Clinical and Research News
Nerve-Fiber Linkages May Advance Understanding of Personality Traits
Psychiatric News
Volume 44 Number 9 page 21-21

Specific personality traits have already been linked with various brain functions. For example, impulsivity has already been linked with nerve activity in the limbic region and the nucleus accumbens/ventral striatum (Psychiatric News, March 6).

But specific personality traits are now being associated with nerve-fiber networks in the brain as well.

Michael Cohen, Ph.D., a postdoctoral researcher at the University of Arizona, and his colleagues in Germany used self-report questionnaires to determine the extent to which 20 healthy young adults possessed the personality traits of novelty seeking or reward dependence. The researchers then used a technique called diffusion tractography to infer the robustness of the nerve fibers that were visualized in the subjects' brains by magnetic resonance imaging. Finally, the researchers looked to see whether there was any association between the scores that subjects had obtained on novelty seeking or reward dependence and the robustness of particular nerve fibers in their brains.

There was, they found. Individuals who scored high on novelty seeking—that is, on impulsivity and the urge to seek out new and exciting things—had stronger nerve fibers connecting the ventral striatum with two limbic regions—the hippocampus and amygdala—than did individuals who did not score high on this personality trait. In contrast, individuals who scored high on reward dependence—that is, on the need for sociability and social approval—had stronger nerve fibers connecting the striatum and the prefrontal cortex than did individuals who did not score high on this personality trait.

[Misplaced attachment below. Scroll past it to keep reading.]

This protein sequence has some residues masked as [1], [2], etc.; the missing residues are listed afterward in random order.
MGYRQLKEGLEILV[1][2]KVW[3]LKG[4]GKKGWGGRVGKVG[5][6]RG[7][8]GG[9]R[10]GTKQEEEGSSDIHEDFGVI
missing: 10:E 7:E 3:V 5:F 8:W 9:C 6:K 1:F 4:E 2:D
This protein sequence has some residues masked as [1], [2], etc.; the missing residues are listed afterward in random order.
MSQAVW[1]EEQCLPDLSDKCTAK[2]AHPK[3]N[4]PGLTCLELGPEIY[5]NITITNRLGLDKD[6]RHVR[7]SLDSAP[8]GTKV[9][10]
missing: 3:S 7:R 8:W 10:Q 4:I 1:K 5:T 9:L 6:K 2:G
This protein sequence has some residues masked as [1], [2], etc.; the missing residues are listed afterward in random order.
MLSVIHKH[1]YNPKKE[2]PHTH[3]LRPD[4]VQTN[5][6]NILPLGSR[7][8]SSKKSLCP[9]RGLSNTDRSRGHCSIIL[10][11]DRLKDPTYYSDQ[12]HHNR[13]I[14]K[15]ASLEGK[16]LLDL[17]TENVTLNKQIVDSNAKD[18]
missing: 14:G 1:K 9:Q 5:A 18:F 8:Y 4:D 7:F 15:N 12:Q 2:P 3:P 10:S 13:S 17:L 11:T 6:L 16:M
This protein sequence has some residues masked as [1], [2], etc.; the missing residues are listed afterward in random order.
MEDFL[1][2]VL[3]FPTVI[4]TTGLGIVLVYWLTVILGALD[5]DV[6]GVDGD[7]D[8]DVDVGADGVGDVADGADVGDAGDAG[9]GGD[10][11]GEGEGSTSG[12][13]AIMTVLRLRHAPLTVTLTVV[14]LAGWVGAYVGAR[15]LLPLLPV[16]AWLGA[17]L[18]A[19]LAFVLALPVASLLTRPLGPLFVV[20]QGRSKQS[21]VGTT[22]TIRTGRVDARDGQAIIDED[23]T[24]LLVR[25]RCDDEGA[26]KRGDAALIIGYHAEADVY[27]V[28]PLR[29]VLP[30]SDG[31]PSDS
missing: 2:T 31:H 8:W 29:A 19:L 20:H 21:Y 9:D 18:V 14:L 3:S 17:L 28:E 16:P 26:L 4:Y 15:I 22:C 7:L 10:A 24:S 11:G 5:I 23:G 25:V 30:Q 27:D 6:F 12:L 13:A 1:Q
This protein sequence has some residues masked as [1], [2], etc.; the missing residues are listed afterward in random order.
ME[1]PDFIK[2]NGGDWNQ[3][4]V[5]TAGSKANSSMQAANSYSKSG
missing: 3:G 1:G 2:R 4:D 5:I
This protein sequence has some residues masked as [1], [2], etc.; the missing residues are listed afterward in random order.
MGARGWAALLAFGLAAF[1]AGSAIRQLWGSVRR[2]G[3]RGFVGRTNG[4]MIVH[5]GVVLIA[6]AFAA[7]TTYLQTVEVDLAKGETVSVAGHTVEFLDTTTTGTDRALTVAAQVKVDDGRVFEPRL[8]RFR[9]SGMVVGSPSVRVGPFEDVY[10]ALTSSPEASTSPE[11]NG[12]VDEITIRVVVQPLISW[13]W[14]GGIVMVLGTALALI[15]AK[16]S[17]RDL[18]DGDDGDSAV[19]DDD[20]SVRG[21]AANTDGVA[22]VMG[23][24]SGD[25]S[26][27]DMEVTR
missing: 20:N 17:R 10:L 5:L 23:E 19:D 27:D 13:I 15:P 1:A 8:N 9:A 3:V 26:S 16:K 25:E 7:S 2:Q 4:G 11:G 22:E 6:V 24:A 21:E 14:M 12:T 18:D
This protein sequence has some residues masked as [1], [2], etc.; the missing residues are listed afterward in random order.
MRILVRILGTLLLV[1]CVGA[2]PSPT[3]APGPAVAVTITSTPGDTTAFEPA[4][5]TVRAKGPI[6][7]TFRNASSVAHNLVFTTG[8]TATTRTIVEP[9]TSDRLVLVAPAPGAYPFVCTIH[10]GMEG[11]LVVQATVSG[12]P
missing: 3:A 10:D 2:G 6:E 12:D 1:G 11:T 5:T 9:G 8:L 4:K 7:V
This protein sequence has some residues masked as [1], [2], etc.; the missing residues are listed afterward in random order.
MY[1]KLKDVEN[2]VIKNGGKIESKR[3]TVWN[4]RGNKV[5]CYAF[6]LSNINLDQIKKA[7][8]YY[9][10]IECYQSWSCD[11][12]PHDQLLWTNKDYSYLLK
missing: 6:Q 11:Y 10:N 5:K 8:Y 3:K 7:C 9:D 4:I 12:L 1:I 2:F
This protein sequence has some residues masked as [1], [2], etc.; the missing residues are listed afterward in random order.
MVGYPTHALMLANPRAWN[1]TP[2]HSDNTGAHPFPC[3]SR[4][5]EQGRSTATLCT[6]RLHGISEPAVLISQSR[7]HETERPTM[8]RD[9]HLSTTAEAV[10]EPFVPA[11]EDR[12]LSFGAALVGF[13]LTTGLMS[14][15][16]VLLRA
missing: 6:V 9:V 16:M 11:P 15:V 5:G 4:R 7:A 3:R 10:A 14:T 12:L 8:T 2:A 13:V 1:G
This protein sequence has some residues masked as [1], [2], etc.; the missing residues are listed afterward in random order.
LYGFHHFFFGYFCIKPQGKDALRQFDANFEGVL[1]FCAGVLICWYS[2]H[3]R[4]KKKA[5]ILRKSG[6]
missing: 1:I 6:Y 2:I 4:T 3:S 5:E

So specific nerve-fiber tracts "may, in part, underlie human personality traits," Cohen and his group concluded in the January Nature Neuroscience.

But do certain nerve-fiber tracts that are often used and thus strengthened lead to specific personality traits, or do specific personality traits lead to enhanced traffic in certain nerve fiber networks?

"Unfortunately, this type of 'chicken or egg' question is a very difficult one to answer," Cohen told Psychiatric News." Both directions—brain connectivity leading to personality, or personality shaping brain architecture—are possible. It is likely a combination of both."

In any event, "linking fiber pathways to personality traits opens new possibilities for understanding the neurobiological underpinnings of behavioral and social traits and may be useful for understanding the neurobiological correlates of clinical conditions, particularly those in which striatal circuitry has been implicated, such as major depression or substance abuse," Cohen and his team stressed in their study report.

The study was funded by the University of Bonn in Germany.

An abstract of "Connectivity-Based Segregation of the Human Striatum Predicts Personality Characteristics" is posted at<www.nature.com/neuro/journal/v12/n1/abs/nn.2228.htm>.

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